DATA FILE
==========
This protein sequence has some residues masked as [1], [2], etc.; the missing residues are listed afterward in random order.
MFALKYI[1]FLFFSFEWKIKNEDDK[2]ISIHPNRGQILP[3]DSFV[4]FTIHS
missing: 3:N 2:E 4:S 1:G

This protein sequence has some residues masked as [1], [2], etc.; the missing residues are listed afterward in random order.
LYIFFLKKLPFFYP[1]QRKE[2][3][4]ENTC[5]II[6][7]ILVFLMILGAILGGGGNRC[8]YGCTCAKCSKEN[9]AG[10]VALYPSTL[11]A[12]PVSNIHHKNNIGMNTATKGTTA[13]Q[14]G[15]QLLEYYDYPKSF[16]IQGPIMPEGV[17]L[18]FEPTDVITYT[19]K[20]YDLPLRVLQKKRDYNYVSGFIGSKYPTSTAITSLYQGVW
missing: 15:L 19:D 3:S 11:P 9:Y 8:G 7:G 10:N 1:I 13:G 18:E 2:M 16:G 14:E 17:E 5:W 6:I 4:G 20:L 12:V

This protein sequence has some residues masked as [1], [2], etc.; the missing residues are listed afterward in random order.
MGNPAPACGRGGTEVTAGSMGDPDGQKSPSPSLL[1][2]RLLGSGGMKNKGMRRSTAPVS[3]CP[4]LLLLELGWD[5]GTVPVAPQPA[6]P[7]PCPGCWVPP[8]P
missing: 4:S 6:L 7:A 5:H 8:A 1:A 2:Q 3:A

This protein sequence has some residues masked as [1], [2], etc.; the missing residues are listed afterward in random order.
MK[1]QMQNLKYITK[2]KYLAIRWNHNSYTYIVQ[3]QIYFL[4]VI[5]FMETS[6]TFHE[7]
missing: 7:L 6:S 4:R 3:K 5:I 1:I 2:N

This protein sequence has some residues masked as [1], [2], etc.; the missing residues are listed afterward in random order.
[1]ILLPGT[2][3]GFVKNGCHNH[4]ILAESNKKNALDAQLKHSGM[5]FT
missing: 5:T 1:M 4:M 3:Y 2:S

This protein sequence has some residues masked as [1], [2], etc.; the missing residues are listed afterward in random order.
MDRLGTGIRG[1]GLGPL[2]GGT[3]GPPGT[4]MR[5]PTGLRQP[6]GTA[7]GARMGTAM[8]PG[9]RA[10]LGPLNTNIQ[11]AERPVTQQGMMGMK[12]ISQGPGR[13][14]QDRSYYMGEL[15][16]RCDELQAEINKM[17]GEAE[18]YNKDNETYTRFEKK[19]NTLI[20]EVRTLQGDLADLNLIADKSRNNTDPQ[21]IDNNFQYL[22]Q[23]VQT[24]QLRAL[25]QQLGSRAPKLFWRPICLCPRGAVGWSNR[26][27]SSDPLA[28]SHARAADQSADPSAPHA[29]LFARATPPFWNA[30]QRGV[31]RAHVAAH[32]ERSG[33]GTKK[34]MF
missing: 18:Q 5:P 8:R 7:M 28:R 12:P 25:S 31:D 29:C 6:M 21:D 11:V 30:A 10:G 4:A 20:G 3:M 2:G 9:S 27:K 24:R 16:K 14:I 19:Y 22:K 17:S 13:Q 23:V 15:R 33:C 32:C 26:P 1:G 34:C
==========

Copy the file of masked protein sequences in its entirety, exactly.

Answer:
This protein sequence has some residues masked as [1], [2], etc.; the missing residues are listed afterward in random order.
MFALKYI[1]FLFFSFEWKIKNEDDK[2]ISIHPNRGQILP[3]DSFV[4]FTIHS
missing: 3:N 2:E 4:S 1:G

This protein sequence has some residues masked as [1], [2], etc.; the missing residues are listed afterward in random order.
LYIFFLKKLPFFYP[1]QRKE[2][3][4]ENTC[5]II[6][7]ILVFLMILGAILGGGGNRC[8]YGCTCAKCSKEN[9]AG[10]VALYPSTL[11]A[12]PVSNIHHKNNIGMNTATKGTTA[13]Q[14]G[15]QLLEYYDYPKSF[16]IQGPIMPEGV[17]L[18]FEPTDVITYT[19]K[20]YDLPLRVLQKKRDYNYVSGFIGSKYPTSTAITSLYQGVW
missing: 15:L 19:D 3:S 11:P 9:Y 8:G 7:G 10:N 1:I 13:G 18:E 2:M 16:G 14:E 17:E 5:W 6:I 4:G 20:L 12:V

This protein sequence has some residues masked as [1], [2], etc.; the missing residues are listed afterward in random order.
MGNPAPACGRGGTEVTAGSMGDPDGQKSPSPSLL[1][2]RLLGSGGMKNKGMRRSTAPVS[3]CP[4]LLLLELGWD[5]GTVPVAPQPA[6]P[7]PCPGCWVPP[8]P
missing: 4:S 6:L 7:A 5:H 8:A 1:A 2:Q 3:A

This protein sequence has some residues masked as [1], [2], etc.; the missing residues are listed afterward in random order.
MK[1]QMQNLKYITK[2]KYLAIRWNHNSYTYIVQ[3]QIYFL[4]VI[5]FMETS[6]TFHE[7]
missing: 7:L 6:S 4:R 3:K 5:I 1:I 2:N

This protein sequence has some residues masked as [1], [2], etc.; the missing residues are listed afterward in random order.
[1]ILLPGT[2][3]GFVKNGCHNH[4]ILAESNKKNALDAQLKHSGM[5]FT
missing: 5:T 1:M 4:M 3:Y 2:S

This protein sequence has some residues masked as [1], [2], etc.; the missing residues are listed afterward in random order.
MDRLGTGIRG[1]GLGPL[2]GGT[3]GPPGT[4]MR[5]PTGLRQP[6]GTA[7]GARMGTAM[8]PG[9]RA[10]LGPLNTNIQ[11]AERPVTQQGMMGMK[12]ISQGPGR[13][14]QDRSYYMGEL[15][16]RCDELQAEINKM[17]GEAE[18]YNKDNETYTRFEKK[19]NTLI[20]EVRTLQGDLADLNLIADKSRNNTDPQ[21]IDNNFQYL[22]Q[23]VQT[24]QLRAL[25]QQLGSRAPKLFWRPICLCPRGAVGWSNR[26][27]SSDPLA[28]SHARAADQSADPSAPHA[29]LFARATPPFWNA[30]QRGV[31]RAHVAAH[32]ERSG[33]GTKK[34]MF
missing: 18:Q 5:P 8:R 7:M 28:R 12:P 25:S 31:D 29:C 6:M 21:D 11:V 30:A 10:G 4:A 20:G 3:M 2:G 9:S 27:K 24:R 16:K 14:I 19:Y 22:K 17:S 13:Q 23:V 15:R 33:C 32:C 26:P 1:G 34:C